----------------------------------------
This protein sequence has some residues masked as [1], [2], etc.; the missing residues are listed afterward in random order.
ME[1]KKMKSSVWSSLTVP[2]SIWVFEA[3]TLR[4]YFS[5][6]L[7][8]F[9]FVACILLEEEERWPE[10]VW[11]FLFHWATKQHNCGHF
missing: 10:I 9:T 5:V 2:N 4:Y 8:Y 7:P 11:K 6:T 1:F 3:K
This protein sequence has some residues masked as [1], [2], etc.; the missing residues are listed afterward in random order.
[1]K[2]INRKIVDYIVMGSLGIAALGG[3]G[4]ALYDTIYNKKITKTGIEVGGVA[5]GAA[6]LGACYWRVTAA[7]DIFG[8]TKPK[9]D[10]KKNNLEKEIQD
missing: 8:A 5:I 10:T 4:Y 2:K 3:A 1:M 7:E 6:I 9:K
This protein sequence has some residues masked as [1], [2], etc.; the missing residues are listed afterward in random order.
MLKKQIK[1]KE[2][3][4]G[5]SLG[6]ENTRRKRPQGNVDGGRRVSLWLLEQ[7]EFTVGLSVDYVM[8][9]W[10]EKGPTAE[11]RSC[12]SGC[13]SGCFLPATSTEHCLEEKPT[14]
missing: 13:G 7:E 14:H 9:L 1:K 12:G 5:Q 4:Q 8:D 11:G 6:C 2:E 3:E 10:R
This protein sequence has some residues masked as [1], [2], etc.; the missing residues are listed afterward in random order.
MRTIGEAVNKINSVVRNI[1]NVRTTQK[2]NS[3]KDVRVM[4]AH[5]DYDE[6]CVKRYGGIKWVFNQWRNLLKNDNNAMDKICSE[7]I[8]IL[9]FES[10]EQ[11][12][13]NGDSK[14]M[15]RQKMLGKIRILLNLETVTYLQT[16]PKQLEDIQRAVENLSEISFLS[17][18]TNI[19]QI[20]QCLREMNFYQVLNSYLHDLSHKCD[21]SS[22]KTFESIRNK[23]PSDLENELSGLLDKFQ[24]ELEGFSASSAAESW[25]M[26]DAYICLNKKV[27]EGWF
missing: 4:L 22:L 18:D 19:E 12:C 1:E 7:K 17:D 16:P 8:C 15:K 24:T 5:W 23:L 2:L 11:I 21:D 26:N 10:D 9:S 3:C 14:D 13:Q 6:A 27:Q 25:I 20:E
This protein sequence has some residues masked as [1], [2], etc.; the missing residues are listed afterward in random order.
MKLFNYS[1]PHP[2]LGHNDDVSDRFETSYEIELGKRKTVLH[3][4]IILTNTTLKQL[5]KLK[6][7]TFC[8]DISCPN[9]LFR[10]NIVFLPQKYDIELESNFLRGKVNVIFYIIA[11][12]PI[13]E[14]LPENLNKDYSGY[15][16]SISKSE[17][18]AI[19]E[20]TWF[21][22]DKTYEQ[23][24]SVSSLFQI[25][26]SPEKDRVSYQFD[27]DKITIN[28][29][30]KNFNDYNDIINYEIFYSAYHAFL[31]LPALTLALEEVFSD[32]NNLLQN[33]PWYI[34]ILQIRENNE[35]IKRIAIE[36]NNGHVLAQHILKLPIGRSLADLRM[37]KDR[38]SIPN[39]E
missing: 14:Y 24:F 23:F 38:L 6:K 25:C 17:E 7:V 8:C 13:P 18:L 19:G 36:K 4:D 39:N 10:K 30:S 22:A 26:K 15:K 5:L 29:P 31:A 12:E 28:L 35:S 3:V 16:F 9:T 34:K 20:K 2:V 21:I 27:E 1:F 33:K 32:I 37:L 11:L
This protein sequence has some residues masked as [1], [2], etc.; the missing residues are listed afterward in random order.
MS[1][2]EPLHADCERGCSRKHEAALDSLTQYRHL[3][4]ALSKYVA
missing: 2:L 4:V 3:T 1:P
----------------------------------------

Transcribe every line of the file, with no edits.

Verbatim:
This protein sequence has some residues masked as [1], [2], etc.; the missing residues are listed afterward in random order.
ME[1]KKMKSSVWSSLTVP[2]SIWVFEA[3]TLR[4]YFS[5][6]L[7][8]F[9]FVACILLEEEERWPE[10]VW[11]FLFHWATKQHNCGHF
missing: 10:I 9:T 5:V 2:N 4:Y 8:Y 7:P 11:K 6:T 1:F 3:K
This protein sequence has some residues masked as [1], [2], etc.; the missing residues are listed afterward in random order.
[1]K[2]INRKIVDYIVMGSLGIAALGG[3]G[4]ALYDTIYNKKITKTGIEVGGVA[5]GAA[6]LGACYWRVTAA[7]DIFG[8]TKPK[9]D[10]KKNNLEKEIQD
missing: 8:A 5:I 10:T 4:Y 2:K 3:A 1:M 7:E 6:I 9:K
This protein sequence has some residues masked as [1], [2], etc.; the missing residues are listed afterward in random order.
MLKKQIK[1]KE[2][3][4]G[5]SLG[6]ENTRRKRPQGNVDGGRRVSLWLLEQ[7]EFTVGLSVDYVM[8][9]W[10]EKGPTAE[11]RSC[12]SGC[13]SGCFLPATSTEHCLEEKPT[14]
missing: 13:G 7:E 14:H 9:L 1:K 12:G 5:Q 4:Q 8:D 11:G 6:C 2:E 3:E 10:R
This protein sequence has some residues masked as [1], [2], etc.; the missing residues are listed afterward in random order.
MRTIGEAVNKINSVVRNI[1]NVRTTQK[2]NS[3]KDVRVM[4]AH[5]DYDE[6]CVKRYGGIKWVFNQWRNLLKNDNNAMDKICSE[7]I[8]IL[9]FES[10]EQ[11][12][13]NGDSK[14]M[15]RQKMLGKIRILLNLETVTYLQT[16]PKQLEDIQRAVENLSEISFLS[17][18]TNI[19]QI[20]QCLREMNFYQVLNSYLHDLSHKCD[21]SS[22]KTFESIRNK[23]PSDLENELSGLLDKFQ[24]ELEGFSASSAAESW[25]M[26]DAYICLNKKV[27]EGWF
missing: 4:L 22:L 18:D 19:E 12:C 1:E 7:K 17:D 16:P 8:C 15:K 24:T 5:W 23:L 2:L 11:I 21:D 26:N 10:D 9:S 3:C 14:D 13:Q 6:A 27:Q 25:I 20:E
This protein sequence has some residues masked as [1], [2], etc.; the missing residues are listed afterward in random order.
MKLFNYS[1]PHP[2]LGHNDDVSDRFETSYEIELGKRKTVLH[3][4]IILTNTTLKQL[5]KLK[6][7]TFC[8]DISCPN[9]LFR[10]NIVFLPQKYDIELESNFLRGKVNVIFYIIA[11][12]PI[13]E[14]LPENLNKDYSGY[15][16]SISKSE[17][18]AI[19]E[20]TWF[21][22]DKTYEQ[23][24]SVSSLFQI[25][26]SPEKDRVSYQFD[27]DKITIN[28][29][30]KNFNDYNDIINYEIFYSAYHAFL[31]LPALTLALEEVFSD[32]NNLLQN[33]PWYI[34]ILQIRENNE[35]IKRIAIE[36]NNGHVLAQHILKLPIGRSLADLRM[37]KDR[38]SIPN[39]E
missing: 14:Y 24:F 23:F 38:L 6:K 25:C 17:E 7:V 8:C 13:P 18:L 19:G 36:K 4:D 39:N 10:K 30:S 22:A 26:K 15:K 5:L 29:P 31:A 12:E 28:L 35:S 3:V 16:F 9:T 34:K 20:K 2:V 21:I 27:E 1:F 33:K 32:I 37:L 11:L
This protein sequence has some residues masked as [1], [2], etc.; the missing residues are listed afterward in random order.
MS[1][2]EPLHADCERGCSRKHEAALDSLTQYRHL[3][4]ALSKYVA
missing: 2:L 4:V 3:T 1:P